This paper provides new empirical assessment on the efficiency of locally-targeted tax incentives in revitalizing distressed areas. We focus on the first generation of the French “Enterprise Zone” initiative, implemented in 1997 in continental France. We use new georeferenced panel data at the firm level over a twelve-year period. The zone designation process suggests two empirical strategies : difference-in-difference regressions with subclassification on the propensity score and regression discontinuity design. Both methods yield similar results. We highlight a strong positive impact of the Entreprise Zone policy on employment and business location during the first years of the policy.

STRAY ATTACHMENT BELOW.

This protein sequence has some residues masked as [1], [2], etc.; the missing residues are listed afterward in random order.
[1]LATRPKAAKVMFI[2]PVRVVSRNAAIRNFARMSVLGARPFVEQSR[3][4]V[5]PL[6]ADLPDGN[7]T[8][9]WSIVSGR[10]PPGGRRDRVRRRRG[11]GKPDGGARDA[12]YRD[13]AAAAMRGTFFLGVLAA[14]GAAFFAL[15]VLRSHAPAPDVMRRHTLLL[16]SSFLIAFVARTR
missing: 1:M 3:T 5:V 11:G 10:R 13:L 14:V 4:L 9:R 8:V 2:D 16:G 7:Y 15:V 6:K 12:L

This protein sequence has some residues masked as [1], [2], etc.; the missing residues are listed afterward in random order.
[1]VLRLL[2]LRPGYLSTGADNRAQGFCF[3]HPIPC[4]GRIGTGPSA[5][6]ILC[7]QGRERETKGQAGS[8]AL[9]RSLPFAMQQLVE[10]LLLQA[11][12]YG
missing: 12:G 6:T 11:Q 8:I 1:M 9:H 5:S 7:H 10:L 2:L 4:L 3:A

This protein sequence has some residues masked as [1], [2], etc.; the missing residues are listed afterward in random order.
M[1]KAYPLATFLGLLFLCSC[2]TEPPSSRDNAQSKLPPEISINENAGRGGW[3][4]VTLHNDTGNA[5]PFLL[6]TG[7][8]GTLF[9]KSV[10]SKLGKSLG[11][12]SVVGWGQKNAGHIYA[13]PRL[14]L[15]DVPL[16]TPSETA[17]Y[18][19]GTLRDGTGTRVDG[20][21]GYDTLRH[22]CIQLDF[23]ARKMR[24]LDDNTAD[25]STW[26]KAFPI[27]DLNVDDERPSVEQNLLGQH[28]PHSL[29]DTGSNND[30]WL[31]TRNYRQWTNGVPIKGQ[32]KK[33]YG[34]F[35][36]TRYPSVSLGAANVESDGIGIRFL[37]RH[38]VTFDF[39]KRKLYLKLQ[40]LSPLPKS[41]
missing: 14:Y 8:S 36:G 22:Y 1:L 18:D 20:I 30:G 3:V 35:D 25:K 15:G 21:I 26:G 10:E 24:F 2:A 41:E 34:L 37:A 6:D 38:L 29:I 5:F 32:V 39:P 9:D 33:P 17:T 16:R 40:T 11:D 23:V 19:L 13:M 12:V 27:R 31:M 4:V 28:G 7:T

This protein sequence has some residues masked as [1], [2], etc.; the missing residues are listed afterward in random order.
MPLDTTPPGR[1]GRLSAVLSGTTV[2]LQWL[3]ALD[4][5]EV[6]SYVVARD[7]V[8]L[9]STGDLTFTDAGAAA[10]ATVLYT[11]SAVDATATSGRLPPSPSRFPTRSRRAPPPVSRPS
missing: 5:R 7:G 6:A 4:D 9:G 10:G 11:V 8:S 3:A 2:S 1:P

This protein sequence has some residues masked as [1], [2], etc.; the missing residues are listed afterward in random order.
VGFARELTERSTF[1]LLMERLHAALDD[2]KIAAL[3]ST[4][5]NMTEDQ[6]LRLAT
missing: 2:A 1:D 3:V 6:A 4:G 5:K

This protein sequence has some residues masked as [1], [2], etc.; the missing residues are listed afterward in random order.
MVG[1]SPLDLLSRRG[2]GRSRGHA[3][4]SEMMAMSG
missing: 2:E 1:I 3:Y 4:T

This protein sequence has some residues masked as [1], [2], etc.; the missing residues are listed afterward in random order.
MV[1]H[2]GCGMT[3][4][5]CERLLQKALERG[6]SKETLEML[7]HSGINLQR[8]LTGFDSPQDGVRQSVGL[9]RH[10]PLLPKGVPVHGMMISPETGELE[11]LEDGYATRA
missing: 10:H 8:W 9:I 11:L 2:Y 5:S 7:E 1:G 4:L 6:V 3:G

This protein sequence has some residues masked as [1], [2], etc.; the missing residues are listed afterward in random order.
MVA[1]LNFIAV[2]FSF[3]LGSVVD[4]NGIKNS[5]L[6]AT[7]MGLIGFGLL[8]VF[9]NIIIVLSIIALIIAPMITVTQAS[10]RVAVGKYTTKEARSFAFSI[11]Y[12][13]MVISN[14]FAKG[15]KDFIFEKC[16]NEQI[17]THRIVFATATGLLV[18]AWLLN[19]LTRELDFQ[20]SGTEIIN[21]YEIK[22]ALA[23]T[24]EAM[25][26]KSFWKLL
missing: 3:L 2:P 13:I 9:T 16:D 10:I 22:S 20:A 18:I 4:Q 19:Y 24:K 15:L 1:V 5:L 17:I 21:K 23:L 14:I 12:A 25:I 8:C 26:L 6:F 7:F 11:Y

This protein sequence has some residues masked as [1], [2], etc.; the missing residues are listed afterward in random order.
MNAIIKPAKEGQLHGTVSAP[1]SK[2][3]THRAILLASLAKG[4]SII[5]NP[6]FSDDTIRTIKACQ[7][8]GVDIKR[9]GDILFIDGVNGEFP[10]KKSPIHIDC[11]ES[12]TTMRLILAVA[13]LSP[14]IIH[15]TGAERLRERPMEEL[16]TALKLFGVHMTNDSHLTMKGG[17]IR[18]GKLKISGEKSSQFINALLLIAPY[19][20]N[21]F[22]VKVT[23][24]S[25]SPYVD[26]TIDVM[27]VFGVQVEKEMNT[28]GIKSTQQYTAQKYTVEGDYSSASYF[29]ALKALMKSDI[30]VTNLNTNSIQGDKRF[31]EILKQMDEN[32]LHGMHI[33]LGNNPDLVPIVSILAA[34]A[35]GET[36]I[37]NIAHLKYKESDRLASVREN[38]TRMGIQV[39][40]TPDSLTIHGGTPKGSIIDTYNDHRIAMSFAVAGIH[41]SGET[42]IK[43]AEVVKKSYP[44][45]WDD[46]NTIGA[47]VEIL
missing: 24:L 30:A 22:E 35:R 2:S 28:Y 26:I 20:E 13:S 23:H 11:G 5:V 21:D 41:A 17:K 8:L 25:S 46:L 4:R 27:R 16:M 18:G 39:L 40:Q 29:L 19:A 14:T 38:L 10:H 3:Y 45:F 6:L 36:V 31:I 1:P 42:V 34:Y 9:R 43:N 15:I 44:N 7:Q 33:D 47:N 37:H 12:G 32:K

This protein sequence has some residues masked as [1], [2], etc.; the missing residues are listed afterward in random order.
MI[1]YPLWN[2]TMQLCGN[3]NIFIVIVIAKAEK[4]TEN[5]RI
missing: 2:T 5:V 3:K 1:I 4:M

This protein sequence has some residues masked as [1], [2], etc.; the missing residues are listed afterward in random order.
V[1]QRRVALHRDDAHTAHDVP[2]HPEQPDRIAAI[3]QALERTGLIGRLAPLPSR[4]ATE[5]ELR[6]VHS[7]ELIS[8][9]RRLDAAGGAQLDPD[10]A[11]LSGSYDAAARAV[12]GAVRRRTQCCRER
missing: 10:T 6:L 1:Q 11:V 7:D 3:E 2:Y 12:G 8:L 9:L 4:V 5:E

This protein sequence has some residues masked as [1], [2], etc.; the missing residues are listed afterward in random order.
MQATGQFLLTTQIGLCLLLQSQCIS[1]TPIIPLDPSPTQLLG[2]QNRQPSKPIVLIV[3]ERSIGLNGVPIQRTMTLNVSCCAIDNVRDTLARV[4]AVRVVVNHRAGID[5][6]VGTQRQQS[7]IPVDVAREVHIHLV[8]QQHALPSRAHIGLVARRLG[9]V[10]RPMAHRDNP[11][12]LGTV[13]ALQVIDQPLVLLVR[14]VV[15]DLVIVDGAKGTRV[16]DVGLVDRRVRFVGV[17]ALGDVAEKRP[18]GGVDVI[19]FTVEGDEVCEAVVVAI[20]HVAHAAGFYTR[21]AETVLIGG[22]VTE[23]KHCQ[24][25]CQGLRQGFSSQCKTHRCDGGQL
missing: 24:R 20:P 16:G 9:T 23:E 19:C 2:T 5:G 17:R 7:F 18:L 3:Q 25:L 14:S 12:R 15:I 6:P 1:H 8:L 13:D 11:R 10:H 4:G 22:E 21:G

According to our estimates, the French EZ initiative caused the number of firms located in the designated zones to double (compared to the baseline level that would have been achieved without tax rebates). However, this favourable assessment has to be moderated because it seems mostly due to firms that are less prone to stimulate either local employment or economic activities. In addition, after some years, the early positive results are reduced as the increase in business locations is partially offset by more frequent business discontinuations. As far as employment is concerned, we find that jobs were created by the relocation of firms to the designated EZ areas. However, the initiative did not induce firms already operating in these areas to create new jobs.